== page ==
Montesquieu

Usbek to his cou­sin Gemchid, der­vish of the brilliant monas­tery of Tauris


What do you think of Christians, sublime der­vish ? Do you think that on judg­ment day they will be like the Turkish infi­dels, who will serve as asses to the Jews and be led by them in full trot into hell ? I know of course that they will not go to the sojourn of the pro­phets, and that the great Ali did not come for them. But since they did not have the good for­tu­nate to find mos­ques in their coun­try, do you believe they will be condem­ned to eter­nal punish­ments, and that God will punish them for fai­ling to prac­tice a reli­gion he has not had revea­led to them ? I can tell you this, that I have often exa­mi­ned these Christians ; I have ques­tio­ned them to see whe­ther they had some know­ledge of the great Ali who was the hand­so­mist of all men : I have found that they had never heard of him.

They are not like those infi­dels whom our holy pro­phets had run through with swords because they refu­sed to believe in the mira­cles of hea­ven1 : they are more like those unfor­tu­na­tes who lived in the dark­ness of ido­la­try before the divine light came to illu­mi­nate the face of our great Prophet.

Moreover, if one exa­mi­nes their reli­gion clo­sely, one will finds in it some­thing like a germ of our doc­tri­nes. I have often admi­red the secrets of Providence, which seems to have inten­ded the­reby to pre­pare the way for gene­ral conver­sion. I have heard of a book by one of their doc­tors, cal­led Triumphant Polygamy,2 in which it is pro­ven that Christians are com­man­ded to prac­tice poly­gamy. Their bap­tism is the image of our ritual ablu­tions, and Christians err only in the effi­ca­cious­ness they attri­bute to that ini­tial ablu­tion, which they think ought to suf­fice for all the others. Their priests and monks pray, as we do, seven times a day ; they hope to go to a para­dise where they will enjoy a thou­sand delights by means of the resur­rec­tion of the body ; they have desi­gna­ted fasts as we do, mor­ti­fi­ca­tions by which they hope to influence divine mercy ; they revere good angels, and are wary of the bad ones ; they have a holy cre­du­lity for the mira­cles which God per­forms through the minis­try of his ser­vants ; they reco­gnize as we do the ina­de­quacy of their des­serts, and the need they have of an inter­ces­sor with God.3 I see Muhammadanism eve­ryw­here, though I now­here see Muhammed. Whatever we do, the truth esca­pes, and always pier­ces the dark­ness that sur­rounds it. A day will come when the Eternal One will see none but true belie­vers on the earth4 : time which consu­mes eve­ry­thing will des­troy errors as well ; all men will mar­vel to find them­sel­ves under the same stan­dard ; eve­ry­thing, even the Law, will be consu­med. The divine pro­to­ty­pes will be taken from the earth and borne into the celes­tial archi­ves.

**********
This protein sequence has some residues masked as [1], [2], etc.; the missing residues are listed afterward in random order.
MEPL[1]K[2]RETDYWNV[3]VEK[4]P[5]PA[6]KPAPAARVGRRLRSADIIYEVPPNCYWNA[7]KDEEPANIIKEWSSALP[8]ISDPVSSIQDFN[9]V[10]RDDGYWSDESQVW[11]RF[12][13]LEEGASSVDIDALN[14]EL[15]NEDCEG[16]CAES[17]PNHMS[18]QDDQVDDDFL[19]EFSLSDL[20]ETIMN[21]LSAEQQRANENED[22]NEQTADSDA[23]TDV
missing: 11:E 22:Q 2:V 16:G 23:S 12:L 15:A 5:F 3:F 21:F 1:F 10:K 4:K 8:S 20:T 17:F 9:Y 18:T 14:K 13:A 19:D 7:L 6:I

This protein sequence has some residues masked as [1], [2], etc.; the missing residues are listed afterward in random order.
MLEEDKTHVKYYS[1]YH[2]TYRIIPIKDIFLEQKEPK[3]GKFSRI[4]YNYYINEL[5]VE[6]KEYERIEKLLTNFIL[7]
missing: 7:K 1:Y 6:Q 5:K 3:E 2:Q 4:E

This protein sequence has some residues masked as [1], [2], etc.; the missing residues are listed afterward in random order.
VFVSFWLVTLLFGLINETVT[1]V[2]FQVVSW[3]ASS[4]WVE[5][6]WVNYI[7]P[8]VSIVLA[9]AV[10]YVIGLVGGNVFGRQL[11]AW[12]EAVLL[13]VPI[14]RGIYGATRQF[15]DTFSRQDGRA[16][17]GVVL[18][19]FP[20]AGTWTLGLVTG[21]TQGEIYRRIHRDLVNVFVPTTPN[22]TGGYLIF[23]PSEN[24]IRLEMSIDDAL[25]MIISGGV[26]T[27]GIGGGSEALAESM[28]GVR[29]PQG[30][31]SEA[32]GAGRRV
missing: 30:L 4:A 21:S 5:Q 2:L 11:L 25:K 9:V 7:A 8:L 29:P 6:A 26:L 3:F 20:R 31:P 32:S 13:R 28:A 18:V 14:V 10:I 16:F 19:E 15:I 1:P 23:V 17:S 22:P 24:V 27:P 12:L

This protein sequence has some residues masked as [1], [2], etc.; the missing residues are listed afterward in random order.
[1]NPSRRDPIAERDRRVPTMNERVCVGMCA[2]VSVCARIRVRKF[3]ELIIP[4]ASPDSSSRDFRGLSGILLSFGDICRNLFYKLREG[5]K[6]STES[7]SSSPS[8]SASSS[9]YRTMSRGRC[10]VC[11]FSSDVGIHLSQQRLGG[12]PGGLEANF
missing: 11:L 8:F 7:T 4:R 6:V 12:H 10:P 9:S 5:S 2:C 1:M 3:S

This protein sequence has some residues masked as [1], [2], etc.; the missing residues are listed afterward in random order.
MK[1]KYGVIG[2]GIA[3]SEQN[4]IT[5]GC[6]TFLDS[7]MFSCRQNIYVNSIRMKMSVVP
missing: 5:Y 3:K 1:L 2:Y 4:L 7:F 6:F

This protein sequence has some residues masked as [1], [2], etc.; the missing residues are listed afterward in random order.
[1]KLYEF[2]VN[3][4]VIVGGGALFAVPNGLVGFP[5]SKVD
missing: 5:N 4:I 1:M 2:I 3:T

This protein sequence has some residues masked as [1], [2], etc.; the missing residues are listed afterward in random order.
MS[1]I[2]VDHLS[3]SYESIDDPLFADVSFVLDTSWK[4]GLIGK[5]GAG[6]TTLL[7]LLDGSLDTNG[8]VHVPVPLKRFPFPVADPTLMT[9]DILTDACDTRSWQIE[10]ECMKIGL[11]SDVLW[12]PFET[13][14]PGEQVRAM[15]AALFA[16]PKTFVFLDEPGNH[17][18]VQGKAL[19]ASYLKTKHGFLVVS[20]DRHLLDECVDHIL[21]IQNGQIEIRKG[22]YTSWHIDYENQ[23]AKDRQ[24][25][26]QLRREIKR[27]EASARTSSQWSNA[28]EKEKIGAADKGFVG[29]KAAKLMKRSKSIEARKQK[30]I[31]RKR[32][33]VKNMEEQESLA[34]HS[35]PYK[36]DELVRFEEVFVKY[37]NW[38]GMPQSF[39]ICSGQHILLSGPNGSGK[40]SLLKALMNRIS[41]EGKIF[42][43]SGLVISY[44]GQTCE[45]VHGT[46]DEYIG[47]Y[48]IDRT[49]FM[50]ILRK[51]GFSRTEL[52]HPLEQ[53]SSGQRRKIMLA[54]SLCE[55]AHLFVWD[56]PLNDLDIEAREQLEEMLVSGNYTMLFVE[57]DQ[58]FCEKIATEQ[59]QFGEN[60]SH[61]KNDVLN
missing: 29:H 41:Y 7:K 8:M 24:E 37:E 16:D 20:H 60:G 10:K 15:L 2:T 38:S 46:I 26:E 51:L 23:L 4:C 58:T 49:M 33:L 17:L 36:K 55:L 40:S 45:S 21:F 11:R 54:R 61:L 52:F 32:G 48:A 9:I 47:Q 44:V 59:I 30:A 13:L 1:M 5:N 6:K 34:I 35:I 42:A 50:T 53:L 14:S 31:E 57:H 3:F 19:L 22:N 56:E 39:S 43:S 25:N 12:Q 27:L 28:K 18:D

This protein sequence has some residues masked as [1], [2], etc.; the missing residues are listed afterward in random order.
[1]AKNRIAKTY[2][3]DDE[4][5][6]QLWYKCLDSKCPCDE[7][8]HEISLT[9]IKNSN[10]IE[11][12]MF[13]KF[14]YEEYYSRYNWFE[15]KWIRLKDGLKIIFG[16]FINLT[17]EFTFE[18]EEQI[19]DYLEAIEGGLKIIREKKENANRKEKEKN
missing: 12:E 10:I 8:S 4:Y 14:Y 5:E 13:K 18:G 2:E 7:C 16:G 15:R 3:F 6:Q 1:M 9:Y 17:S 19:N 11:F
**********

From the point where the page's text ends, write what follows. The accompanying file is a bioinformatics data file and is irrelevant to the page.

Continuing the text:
Paris this 20th day of the moon of Zilhagé 1713

Chardin cites the eleven miracles of Muhammed that are incorporated in the Muslim calendar (VII, 444-448).

Johann Leyser, Polygamia triumphatrix, id est Discursus politicus de polygamia, auctore Theophilo Aletheo (Londini Scanorum 1682). Apparently Montesquieu did not own this book, but it was mentioned very critically by Bayle (DHC, “Lyserus” and note A of “Lamech” ; see also Nouvelles de la république des letters for April 1685.

For Christians, this expression evokes Christ ; the Muslim equivalent would be Muhammed the “messenger” or “apostle sent from God” (Chardin, VII, preface).

Chardin mentions the theory of a thirteenth imam, who is to take the place of the “twelfth and last imam or successor of Muhammed,” who had disappeared in the year 296 of the Hegira.